The focus so far has been heavily driven around social media and PR. We’ve done some blogger outreach, media outreach. We’re north of 35,000 fans on Facebook and we’ve done a fair amount of work in the mobile applications space. We’ve got an iPhone app and mobile app for Android. Most of these applications are in a phase where we’re trying to create awareness about Freestyle and trying to educate the consumer on what Freestyle is about. We do this through information and a game that we have on the mobile app. Consumers and fans find Coca-Cola Freestyle with a locator. We leverage either a zip code of GPS to help a consumer find the closest Coca-Cola Freestyle machine. We also have a toolkit to allow people to design their own soda or mix on their phone. From your phone, you can also pull down the top 10 flavors or brands in a particular location or among your circle of friends. So we’re doing a lot of fun work in that space to connect the whole social graph in with the Coca-Cola brand.
That’s interesting—just a note that Freestyle is such a great name in that sense. It is so open and flexible, in that it doesn’t have to be limited to just one product. Just curious about the name—did you develop it in-house and was a lot of thought put into naming the fountain?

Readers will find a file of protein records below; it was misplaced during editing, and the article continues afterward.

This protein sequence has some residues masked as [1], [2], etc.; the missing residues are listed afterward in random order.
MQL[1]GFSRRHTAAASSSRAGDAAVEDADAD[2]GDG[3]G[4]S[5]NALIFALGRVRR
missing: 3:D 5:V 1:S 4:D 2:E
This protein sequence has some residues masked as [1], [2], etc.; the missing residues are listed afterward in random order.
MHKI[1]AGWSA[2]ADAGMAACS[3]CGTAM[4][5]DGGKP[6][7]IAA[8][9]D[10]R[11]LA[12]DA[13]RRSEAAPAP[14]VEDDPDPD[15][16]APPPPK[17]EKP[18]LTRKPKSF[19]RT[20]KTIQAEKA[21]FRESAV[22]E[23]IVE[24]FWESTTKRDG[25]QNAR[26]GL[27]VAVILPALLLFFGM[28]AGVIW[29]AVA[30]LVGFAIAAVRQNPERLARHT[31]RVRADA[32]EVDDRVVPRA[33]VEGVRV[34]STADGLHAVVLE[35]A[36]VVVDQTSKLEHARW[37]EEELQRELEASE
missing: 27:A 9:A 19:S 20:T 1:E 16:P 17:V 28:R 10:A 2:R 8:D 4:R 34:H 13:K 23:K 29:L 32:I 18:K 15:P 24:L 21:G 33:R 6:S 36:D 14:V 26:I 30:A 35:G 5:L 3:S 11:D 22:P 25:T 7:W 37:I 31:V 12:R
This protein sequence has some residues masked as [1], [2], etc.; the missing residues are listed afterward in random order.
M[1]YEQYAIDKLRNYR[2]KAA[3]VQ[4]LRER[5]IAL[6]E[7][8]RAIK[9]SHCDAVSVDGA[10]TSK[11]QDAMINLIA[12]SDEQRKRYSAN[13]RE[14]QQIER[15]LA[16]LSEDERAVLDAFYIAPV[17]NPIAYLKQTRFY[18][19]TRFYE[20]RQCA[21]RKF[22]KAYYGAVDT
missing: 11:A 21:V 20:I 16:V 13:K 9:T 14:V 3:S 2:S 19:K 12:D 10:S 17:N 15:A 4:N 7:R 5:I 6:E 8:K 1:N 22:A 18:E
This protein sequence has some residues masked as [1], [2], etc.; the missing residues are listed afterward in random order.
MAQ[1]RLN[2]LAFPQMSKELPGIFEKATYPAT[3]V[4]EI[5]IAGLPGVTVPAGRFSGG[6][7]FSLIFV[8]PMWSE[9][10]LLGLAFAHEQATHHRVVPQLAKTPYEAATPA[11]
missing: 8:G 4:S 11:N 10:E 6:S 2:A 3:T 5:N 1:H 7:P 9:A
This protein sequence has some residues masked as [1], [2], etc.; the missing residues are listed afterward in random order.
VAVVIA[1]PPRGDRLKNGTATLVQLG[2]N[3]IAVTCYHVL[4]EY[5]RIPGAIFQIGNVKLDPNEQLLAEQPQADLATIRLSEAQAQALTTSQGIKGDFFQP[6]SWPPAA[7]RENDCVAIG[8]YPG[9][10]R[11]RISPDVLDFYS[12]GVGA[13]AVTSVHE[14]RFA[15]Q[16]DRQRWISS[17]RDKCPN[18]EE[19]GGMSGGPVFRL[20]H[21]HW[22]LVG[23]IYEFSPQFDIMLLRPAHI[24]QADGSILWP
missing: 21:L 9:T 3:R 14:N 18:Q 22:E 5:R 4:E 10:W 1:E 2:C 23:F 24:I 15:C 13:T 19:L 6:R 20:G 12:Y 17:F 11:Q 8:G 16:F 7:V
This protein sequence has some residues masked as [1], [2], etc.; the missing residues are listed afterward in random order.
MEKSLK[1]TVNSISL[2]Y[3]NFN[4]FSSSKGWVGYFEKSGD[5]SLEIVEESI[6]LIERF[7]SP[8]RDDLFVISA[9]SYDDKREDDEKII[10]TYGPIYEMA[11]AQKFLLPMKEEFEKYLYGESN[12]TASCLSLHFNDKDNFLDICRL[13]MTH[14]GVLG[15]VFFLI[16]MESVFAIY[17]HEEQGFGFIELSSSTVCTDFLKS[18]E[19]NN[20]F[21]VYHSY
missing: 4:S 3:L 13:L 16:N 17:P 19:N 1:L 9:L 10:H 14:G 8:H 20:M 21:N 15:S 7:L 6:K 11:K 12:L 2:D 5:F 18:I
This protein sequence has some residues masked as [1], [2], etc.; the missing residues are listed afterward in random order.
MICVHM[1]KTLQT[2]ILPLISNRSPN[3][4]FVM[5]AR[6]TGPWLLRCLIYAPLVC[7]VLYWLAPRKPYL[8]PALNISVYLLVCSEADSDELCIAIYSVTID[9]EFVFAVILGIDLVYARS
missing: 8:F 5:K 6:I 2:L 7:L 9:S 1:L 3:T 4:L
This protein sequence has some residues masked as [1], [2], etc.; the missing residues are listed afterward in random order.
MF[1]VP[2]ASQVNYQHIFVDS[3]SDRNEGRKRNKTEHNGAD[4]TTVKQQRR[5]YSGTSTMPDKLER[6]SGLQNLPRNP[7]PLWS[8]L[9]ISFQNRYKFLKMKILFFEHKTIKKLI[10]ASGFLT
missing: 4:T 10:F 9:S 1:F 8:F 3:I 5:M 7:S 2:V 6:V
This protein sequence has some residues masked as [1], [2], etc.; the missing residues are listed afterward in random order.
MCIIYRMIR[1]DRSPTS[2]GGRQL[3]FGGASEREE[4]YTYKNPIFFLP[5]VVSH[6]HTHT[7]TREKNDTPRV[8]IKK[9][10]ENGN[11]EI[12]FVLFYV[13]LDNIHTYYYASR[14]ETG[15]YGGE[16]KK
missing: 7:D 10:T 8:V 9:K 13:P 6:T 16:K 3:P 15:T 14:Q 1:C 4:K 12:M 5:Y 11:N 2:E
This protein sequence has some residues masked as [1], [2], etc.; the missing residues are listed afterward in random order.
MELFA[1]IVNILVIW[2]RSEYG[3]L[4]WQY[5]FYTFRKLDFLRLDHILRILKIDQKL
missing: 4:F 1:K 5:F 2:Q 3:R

Our team thought a lot about the name and we set up some architecture about what Coca-Cola Freestyle stood for and what we were trying to communicate. We started with 12 different options and whittled it down to what we could own and how consumers responded. It has worked out really well! At the time we were a little unsure, but I think it really works.
ABOUT GENE FARRELL
As Vice President & General Manager of Coca-Cola Freestyle for The Coca-Cola Company, Gene Farrell leads a cross functional team responsible for the development and commercialization of Coca-Cola Freestyle, a new innovative technology based business system.
Previously, Mr. Farrell served as Vice President, Area Sales for Coca-Cola FoodService, & On-Premise from 2000 until mid-2005, responsible for the leading the Company’s foodservice operations across most of the Western half of the United States. Prior to this assignment, he was Director, Customer Development responsible for managing the Company’s foodservice operations in the Pacific Northwest.
Mr. Farrell holds a Bachelor of Science degree in Marketing & Finance from the University of Washington in Seattle and a Masters degree in Business from the Goizueta Business School at Emory University in Atlanta.